Surrogacy in India

Surrogacy in India

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Surrogacy which is prevalent in almost all countries connotes advancement in Assisted Reproductive Technology (ATR) addresses the natural urge of humans to   procreate who are unable to do so because various reasons, including medical problems, old age, gender, gay marriages etc. Since 1970’s researchers have been striving to find ways to fertilize   human ovum outside the human womb. Breakthrough happened with the birth of first test tube, a female child Louise Brown on July 25, 1978 in UK. Robert Brown who achieved this feat was awarded 2010 Nobel Prize in “Physiology and Medicine for in-vitro Fertilization” (IVF). In India, Dr. Subhash Mukhopadhyaya produced second test tube baby Kanupriya Aggarwal @ Durga at Calcutta. But, unbearable ostracism from his own peers and the government impelled him to commit suicide in 1981. However, the Indian Council of Medical Research (ICMR) recognized his pioneering work in the year 2002.

Presently, IVF is the widely used technique to counter infertility. IVF procedure involves fertilization of ovum in a clinical lab and thereafter planting it in a woman’s womb to complete the term, who may either be the genetic mother or surrogate mother. The latter agrees to handover the child to the intending parents after birth either in lieu of monetary consideration for using her womb (derogatorily referred as “rent the womb”) which is termed as “commercial surrogacy”, or without any monetary consideration,   referred as “altruistic surrogacy”.

Surrogacy involves various complicated ethical and legal issues.  Sometimes as many as 6 persons are involved in IVF, viz. sperm donor, the ovum donor, the surrogate mother, intending parents (each of  them may belong to different nationality, race or religion), and, most importantly, the child born out of surrogacy. IVF raises complex legal issues like nationality, visa, civil and human rights of the child and surrogate mother etc.  However, in 2008 some of these issues did invite the attention of Apex Court in Baby Manji case. The court observed that availability of latest ATR technology, services of surrogate mother at cheaper cost and lax surrogacy laws has given impetus to booming “reproductive tourism” in India and there is need to regulate it.  Research by Quadra Capital, a health care private equity firm,  reveals that the total demand for IVF cycles India was 1 lakh in 2015 and is expected to touch 2.6 lakh by 2020.  ICMR issued certain pro-surrogacy guide lines from time to time viz. in the years 2005, 2008, and the ART Regulation Bill 2010 , but these lack legislative sanction.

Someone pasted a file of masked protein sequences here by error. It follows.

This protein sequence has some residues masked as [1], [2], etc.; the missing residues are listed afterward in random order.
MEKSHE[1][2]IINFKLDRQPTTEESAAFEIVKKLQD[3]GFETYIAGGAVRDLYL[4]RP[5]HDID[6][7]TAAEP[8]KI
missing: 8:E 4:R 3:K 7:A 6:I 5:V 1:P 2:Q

The Ministry of Health & Family Welfare, GOI, has introduced The Surrogacy (Regulation) Bill, 2016 . The Bill prohibits commercial surrogacy.  Altruistic surrogacy is permitted for Indian infertile couples who have married for five years, are in the age group of 23 years to 55 years, are childless or whose child is suffering from incurable serious ailment. The intending parent must get an “essentiality certificate” from the prescribed authority. The surrogate mother should be between age of 25 – 35 years, must be “close relative”, and can act as surrogate mother only once in her life time.

The Bill was drafted on the experience of 18 surrogacy cases (11 foreign and 7 national). Single parents, same sex parents, LGBT community persons cannot get a surrogate child. Strangely the Bill does not define the most crucial expression ‘close relative’. The Bill fails to appreciate the reproductive rights of the women. The views of all stakeholders have not been taken into account. The presumption that only married couple are better parents  is only a conjecture as even singletons can be ideal parents. No study has been conducted as to why the foreigners who really what to have a ‘genetic child’ are not allowed to avail surrogacy services. In a county like India where 18000 poor farmers committed suicide last year are deprived the chance to improve their financial condition by getting some money from the genuine intending parents. The need is to strictly regulate the surrogacy to ensure non-exploitation of every kind. There must be serious introspection and dialogue with all the stakeholders and not get swayed by a priori notions that surrogacy other than altruistic is always exploitative, or “an invasion of capitalism over the Asian poverty”.

By

Prof. N. S. Bawa 

Faculty of Law, SGT University

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